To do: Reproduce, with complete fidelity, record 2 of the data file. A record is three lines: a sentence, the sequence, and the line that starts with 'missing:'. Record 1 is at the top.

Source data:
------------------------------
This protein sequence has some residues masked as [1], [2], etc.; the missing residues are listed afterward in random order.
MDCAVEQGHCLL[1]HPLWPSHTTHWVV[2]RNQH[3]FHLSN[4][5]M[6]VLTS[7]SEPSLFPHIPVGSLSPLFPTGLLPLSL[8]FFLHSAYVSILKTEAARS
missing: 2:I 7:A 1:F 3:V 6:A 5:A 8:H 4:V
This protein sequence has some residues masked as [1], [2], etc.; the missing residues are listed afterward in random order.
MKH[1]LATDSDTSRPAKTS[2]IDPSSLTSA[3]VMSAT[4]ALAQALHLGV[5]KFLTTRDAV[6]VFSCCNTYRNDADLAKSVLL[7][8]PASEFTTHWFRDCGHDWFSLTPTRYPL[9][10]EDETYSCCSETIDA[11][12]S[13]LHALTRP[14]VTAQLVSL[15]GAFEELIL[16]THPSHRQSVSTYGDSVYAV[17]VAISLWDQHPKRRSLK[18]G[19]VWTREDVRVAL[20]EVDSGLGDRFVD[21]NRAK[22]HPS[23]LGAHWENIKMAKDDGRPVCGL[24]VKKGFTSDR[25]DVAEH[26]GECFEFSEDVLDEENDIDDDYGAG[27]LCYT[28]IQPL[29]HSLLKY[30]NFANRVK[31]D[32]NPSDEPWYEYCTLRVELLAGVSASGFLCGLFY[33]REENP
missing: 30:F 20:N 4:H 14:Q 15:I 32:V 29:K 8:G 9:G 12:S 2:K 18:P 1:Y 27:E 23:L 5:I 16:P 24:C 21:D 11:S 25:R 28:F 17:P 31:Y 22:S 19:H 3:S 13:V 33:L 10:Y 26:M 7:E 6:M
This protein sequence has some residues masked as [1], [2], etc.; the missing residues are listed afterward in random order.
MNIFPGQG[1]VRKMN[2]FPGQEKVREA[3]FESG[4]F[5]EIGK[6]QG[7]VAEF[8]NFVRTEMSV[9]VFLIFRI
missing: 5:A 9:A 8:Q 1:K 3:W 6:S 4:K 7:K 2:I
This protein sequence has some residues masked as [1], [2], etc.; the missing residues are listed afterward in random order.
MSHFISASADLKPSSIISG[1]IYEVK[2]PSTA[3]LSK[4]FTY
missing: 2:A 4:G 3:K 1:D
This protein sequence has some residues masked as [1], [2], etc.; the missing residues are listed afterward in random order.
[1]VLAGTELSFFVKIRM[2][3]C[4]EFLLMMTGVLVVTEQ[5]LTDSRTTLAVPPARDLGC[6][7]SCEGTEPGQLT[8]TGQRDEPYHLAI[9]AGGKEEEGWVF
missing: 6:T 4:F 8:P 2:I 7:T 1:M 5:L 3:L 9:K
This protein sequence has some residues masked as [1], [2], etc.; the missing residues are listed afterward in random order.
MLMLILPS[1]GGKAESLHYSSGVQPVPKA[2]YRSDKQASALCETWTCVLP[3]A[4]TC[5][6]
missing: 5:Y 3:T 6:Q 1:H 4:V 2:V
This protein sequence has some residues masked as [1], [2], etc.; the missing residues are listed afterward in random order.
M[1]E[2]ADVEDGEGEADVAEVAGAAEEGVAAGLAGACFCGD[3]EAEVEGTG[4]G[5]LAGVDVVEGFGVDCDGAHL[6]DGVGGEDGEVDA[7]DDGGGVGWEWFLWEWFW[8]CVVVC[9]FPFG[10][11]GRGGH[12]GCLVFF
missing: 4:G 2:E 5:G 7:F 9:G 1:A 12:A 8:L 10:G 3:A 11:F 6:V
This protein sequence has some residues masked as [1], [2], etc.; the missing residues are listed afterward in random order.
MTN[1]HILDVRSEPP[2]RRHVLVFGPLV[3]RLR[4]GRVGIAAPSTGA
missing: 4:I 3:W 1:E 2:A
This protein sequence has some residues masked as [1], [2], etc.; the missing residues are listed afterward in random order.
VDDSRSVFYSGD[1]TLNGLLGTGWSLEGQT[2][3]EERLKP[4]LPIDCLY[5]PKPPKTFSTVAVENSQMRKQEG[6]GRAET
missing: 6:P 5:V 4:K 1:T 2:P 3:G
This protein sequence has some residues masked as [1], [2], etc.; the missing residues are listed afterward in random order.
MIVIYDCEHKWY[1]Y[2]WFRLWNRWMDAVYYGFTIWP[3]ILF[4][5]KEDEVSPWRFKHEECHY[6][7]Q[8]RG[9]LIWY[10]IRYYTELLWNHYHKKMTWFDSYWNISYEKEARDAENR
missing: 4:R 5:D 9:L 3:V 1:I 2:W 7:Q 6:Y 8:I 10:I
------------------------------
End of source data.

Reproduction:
This protein sequence has some residues masked as [1], [2], etc.; the missing residues are listed afterward in random order.
MKH[1]LATDSDTSRPAKTS[2]IDPSSLTSA[3]VMSAT[4]ALAQALHLGV[5]KFLTTRDAV[6]VFSCCNTYRNDADLAKSVLL[7][8]PASEFTTHWFRDCGHDWFSLTPTRYPL[9][10]EDETYSCCSETIDA[11][12]S[13]LHALTRP[14]VTAQLVSL[15]GAFEELIL[16]THPSHRQSVSTYGDSVYAV[17]VAISLWDQHPKRRSLK[18]G[19]VWTREDVRVAL[20]EVDSGLGDRFVD[21]NRAK[22]HPS[23]LGAHWENIKMAKDDGRPVCGL[24]VKKGFTSDR[25]DVAEH[26]GECFEFSEDVLDEENDIDDDYGAG[27]LCYT[28]IQPL[29]HSLLKY[30]NFANRVK[31]D[32]NPSDEPWYEYCTLRVELLAGVSASGFLCGLFY[33]REENP
missing: 30:F 20:N 4:H 14:Q 15:I 32:V 29:K 8:G 9:G 12:S 2:K 18:P 1:Y 27:E 23:L 5:I 16:P 24:C 21:D 11:S 25:R 28:F 17:P 31:Y 22:S 19:H 3:S 13:V 33:L 10:Y 26:M 7:E 6:M